Death toll from 'Mother Of All Bombs' climbs to 94

The bomb used in the strike is claimed to be the biggest non-nuclear bomb.

The area where the bomb has been dropped is mostly mountainous and sparsely populated, therefore, one can not say for sure how much effective the attack has been in addressing the IS threat or what was the collateral damage. It hasn't said how much it cost to develop the bomb or how many of them exist.

USA forces in Afghanistan on Thursday struck an Islamic State tunnel complex in eastern Afghanistan with "the mother of all bombs", the largest non-nuclear weapon every used in combat by the us military, Pentagon officials said.

For four weeks prior to the bombing, Afghan special forces tried to penetrate the area, but they were unsuccessful due to the hard terrain and a belt of improvised explosive devises planted by ISIS fighters, Gen. Dawlat Waziri, spokesman for Afghanistan's Defense Ministry said.

Other analysts suggest that the MOAB device was employed on the IS hideout because that target was a flawless opportunity to demonstrate overwhelming USA military might.

Sen. Jim Inhofe, an Oklahoma Republican, said the decision to drop the bomb "sends a clear message that the United States is committed and determined to defeating ISIS and other terrorist organizations in Afghanistan". "It is entrenched and away from civilians".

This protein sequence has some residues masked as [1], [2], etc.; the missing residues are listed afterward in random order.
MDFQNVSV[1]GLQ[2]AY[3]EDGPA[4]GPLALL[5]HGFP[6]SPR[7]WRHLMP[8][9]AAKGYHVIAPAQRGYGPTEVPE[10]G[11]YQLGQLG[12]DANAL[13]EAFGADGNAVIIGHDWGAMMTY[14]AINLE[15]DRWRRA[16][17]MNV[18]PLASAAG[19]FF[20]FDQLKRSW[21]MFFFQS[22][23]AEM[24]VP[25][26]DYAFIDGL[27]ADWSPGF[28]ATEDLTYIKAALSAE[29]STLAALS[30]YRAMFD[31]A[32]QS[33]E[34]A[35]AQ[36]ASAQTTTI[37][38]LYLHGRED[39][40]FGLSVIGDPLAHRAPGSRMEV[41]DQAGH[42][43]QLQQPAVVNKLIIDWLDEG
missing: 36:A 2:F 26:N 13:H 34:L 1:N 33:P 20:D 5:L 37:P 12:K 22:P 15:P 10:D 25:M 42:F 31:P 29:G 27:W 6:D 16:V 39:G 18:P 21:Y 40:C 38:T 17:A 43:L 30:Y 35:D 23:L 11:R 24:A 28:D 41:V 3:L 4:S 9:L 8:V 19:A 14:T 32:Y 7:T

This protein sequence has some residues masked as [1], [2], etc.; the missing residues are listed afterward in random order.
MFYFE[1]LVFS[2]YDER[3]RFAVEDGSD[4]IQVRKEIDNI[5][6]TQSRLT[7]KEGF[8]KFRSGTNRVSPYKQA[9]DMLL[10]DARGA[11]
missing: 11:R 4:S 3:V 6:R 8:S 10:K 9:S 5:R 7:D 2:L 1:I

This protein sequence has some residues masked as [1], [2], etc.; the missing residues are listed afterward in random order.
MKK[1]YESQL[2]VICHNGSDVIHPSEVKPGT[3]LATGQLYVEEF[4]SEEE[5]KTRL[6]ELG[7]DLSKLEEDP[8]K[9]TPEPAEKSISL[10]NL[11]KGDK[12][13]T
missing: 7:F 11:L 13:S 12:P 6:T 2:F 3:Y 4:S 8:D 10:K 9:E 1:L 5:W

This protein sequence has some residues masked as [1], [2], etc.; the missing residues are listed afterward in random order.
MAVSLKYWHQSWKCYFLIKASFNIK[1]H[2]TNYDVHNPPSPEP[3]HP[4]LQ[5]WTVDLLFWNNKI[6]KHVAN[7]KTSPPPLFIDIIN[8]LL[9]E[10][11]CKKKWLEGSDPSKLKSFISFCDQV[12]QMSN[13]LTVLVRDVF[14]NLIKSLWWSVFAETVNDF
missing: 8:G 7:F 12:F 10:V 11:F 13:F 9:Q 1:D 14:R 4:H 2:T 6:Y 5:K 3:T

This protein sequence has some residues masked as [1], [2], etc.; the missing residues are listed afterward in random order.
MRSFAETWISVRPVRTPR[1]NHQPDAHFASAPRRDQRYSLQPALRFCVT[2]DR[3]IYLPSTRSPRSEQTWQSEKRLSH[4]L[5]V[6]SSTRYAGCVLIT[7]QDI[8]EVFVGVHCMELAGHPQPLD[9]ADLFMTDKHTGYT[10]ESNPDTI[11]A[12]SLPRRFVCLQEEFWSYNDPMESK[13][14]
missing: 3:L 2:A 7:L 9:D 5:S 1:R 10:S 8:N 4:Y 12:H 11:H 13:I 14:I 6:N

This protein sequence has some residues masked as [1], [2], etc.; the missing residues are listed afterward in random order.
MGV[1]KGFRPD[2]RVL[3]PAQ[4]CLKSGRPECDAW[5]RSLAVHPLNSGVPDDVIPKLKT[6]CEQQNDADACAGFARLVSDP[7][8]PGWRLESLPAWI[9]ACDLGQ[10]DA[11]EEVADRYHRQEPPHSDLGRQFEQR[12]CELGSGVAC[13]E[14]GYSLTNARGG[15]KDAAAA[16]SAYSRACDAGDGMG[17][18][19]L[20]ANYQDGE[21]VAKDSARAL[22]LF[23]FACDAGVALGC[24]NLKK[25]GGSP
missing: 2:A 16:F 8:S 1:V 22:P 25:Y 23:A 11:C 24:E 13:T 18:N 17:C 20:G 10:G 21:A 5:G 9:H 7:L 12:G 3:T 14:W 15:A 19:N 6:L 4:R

Thursday's strike killed 36 Islamic State militants, according to the Afghan Ministry of Defense. The weapon from which it evolved, the BLU-82 (Bomb Live Unit-82), was about half MOAB's size and was an unguided, or dumb, bomb. The official said Nicholson wanted to demonstrate to leaders of the Islamic State affiliate in Afghanistan the seriousness of his determination to eliminate the group as a military threat.

The U.S. estimates 600 to 800 IS fighters are present in Afghanistan, mostly in Nangarhar. "They kidnapped wives and daughters and forced them to marry fighters", he said.

Afghanistan has been in a state of war off and on from way before Russian Federation attempted to invade in 1979.

Bill Goodfellow, executive director of the Center for International Policy, argues that the fight against IS in Afghanistan should not come at the expense of ignoring the Taliban. It was so massive it had to be dropped from the rear of a cargo plane, said the Pentagon.

Islamic State "does complicate things" in Afghanistan, he added, because they represent another violent extremist group operating in the country, "and they seem to be rather hardened and many of them are foreigners".

"I thought there was a bombing just outside my home", he said.
"That's where we should be focusing our attention".

"This was the right weapon against the right target", Gen. John W. Nicholson, Jr., commander for USA forces in Afghanistan, said Friday at a news conference.

"This was the first time that we encountered an extensive obstacle to our progress", he said on Friday of a joint Afghan-US operation that has been targeting IS since March.

  • Leroy Wright